With information about siblings' addresses and telephone numbers provided by NORC, the SAF used conventional tracing procedures like directory assistance, calling kin, calling people with the same surname and calling neighbors to find these siblings. Once these siblings were located, SAF staff mailed them materials about the study and conducted a telephone interview.

Only 2662 of the 2992 respondents in the 1994 GSS had siblings who were eligible to participate in the SAF[1]. Because NORC's identifying information for potential respondents was insufficient, the SAF staff could only conduct a telephone interview with 1155 of those siblings. SAF staff asked essentially the same questions that were asked of 1994 GSS respondents in person. However WORDSUM, a test of cognitive ability, was omitted from the SAF because it can only be administered in person. The SAF went beyond the GSS interview by collecting information about a second selected sibling and by asking about the educational and occupational attainments of a much larger number of relatives like the respondents' father's sibling who is closest in age to him, and the respondents' spouse's sibling who is closest in age to him or her.

GSS 1994 and SAF have different industry and occupation classification codes. NORC used the standards of the 1980 Census Industry and Occupation classification codes for GSS 1994 while SAF was coded according to the standards of the 1990 Census Industry and Occupation classification. Because the 1980 and 1990 classifications are so similar, however, the GSS occupation codes can be converted to 1990 standards very easily.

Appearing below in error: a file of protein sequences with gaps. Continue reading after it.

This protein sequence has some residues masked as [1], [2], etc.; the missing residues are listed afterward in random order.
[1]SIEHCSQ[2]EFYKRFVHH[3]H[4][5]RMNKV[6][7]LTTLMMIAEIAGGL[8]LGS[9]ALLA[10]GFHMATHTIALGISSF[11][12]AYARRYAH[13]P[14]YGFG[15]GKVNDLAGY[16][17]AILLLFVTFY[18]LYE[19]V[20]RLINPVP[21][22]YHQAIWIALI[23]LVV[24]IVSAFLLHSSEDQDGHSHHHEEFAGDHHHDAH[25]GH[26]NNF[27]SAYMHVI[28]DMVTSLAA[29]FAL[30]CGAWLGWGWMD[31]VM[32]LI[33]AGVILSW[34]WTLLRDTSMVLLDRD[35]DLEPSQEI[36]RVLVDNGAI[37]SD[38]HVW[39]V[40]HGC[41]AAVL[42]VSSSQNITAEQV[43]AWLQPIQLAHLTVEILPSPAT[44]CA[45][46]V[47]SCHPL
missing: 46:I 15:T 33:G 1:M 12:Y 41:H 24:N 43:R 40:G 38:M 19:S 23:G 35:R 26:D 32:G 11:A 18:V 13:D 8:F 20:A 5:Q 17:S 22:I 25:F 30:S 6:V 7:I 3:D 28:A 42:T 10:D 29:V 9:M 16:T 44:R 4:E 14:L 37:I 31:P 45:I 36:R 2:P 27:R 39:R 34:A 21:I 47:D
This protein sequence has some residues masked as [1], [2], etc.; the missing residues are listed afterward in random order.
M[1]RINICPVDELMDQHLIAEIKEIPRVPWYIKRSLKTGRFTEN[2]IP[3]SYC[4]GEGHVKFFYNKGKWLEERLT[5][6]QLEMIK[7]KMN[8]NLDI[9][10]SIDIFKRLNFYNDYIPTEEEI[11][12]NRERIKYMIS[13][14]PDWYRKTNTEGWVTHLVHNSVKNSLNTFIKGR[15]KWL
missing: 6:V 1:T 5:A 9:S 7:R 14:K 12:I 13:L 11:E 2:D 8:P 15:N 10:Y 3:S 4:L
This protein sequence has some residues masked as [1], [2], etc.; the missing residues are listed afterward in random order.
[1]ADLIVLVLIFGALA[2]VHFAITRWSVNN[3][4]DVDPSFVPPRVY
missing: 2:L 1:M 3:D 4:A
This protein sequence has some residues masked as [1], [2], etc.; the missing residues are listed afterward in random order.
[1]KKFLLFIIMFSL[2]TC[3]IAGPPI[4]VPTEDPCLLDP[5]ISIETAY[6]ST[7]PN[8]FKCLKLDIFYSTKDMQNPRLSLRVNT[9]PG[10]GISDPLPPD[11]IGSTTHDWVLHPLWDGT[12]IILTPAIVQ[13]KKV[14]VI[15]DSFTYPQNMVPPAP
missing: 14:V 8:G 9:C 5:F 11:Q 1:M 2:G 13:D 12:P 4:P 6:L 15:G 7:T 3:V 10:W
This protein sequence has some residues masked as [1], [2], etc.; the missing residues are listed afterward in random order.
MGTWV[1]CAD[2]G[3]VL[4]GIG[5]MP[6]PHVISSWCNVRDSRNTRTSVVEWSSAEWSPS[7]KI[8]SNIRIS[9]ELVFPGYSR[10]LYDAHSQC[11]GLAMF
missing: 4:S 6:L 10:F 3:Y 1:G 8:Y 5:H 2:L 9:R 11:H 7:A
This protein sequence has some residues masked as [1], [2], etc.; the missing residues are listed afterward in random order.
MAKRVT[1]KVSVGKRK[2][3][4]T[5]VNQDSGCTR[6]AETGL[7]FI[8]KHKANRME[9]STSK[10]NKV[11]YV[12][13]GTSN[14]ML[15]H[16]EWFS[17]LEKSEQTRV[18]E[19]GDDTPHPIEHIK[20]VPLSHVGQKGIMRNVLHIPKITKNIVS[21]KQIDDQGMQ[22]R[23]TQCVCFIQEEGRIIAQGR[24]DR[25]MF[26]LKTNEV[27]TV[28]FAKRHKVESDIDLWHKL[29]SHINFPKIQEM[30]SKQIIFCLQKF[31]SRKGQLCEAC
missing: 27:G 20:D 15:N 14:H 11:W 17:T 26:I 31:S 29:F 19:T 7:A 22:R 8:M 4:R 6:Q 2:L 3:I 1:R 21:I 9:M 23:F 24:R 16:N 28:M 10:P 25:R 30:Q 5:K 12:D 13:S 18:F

SAF did not use GSS occupation codes because there were concerns about the quality of occupation codes in GSS expressed in several publications (Nakao and Treas, 1994[2]; Hauser and Warren, 1997[3]; Warren, Sheridan, and Hauser, 1998[4]). The SAF staff carefully reviewed the text of responses to occupation questions in the 1994 GSS and then systematically revised more than 28% of them[5]. The SAF staff worked very closely with the staff of the Wisconsin Longitudinal Study (WLS) at the time. SAF uses the same occupation and industry coding scheme as the WLS. To learn about the WLS occupation coding procedure, please review this WLS document, Coding Occupations in the Wisconsin Longitudinal Study: 1992-94 Follow-Ups.

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Notes

[1]J. R. Warren. 2001. "Changes with Age in the Process of Occupational Stratification." Social Science Research 30: 264-288.
[2]K. Nakao and J. Treas. 1994. "Updating occupational prestige and socioeconomic scores: How the new measures measure up," in Sociological Methodology, 1994 (P. Marsden, Ed.), pp. 1–72, American Sociological Association, Washington, DC.
[3]R. M. Hauser and J. R. Warren. 1997. "Socioeconomic indexes of occupational status: A review, update, and critique," in Sociological Methodology 1997 (A. Raftery, Ed.), pp. 177–298, Blackwell, Cambridge.
[4]J. R. Warren, J. T. Sheridan, and R. M. Hauser. 1998. Choosing a measure of occupational standing: How useful are composite measures in analyses of gender inequality in occupational attainment? Sociological Methods and Research 27, 3–76.
[5]J. R. Goldstein and J. R. Warren. 2000. "Socioeconomic Reach and Heterogeneity in the Extended Family: Contours and Consequences." Social Science Research 29: 382-404.

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Update Notice

On January 29, 1998 the following changes were made to the data and documentation for the 1994 Study of American Families:

  1. The value of the variable SB1CW ("Respondent's First Selected Sib's Occupation: Self-Employed or Worked for Someone Else") was changed for ID #2508. In that case, the prior (April 2, 1997) release of the data classified that respondent as having a value of "3" for the variable SB1CW. The correct value is "2." The data file and codebook for the January 29, 1998 release reflect this change.
  2.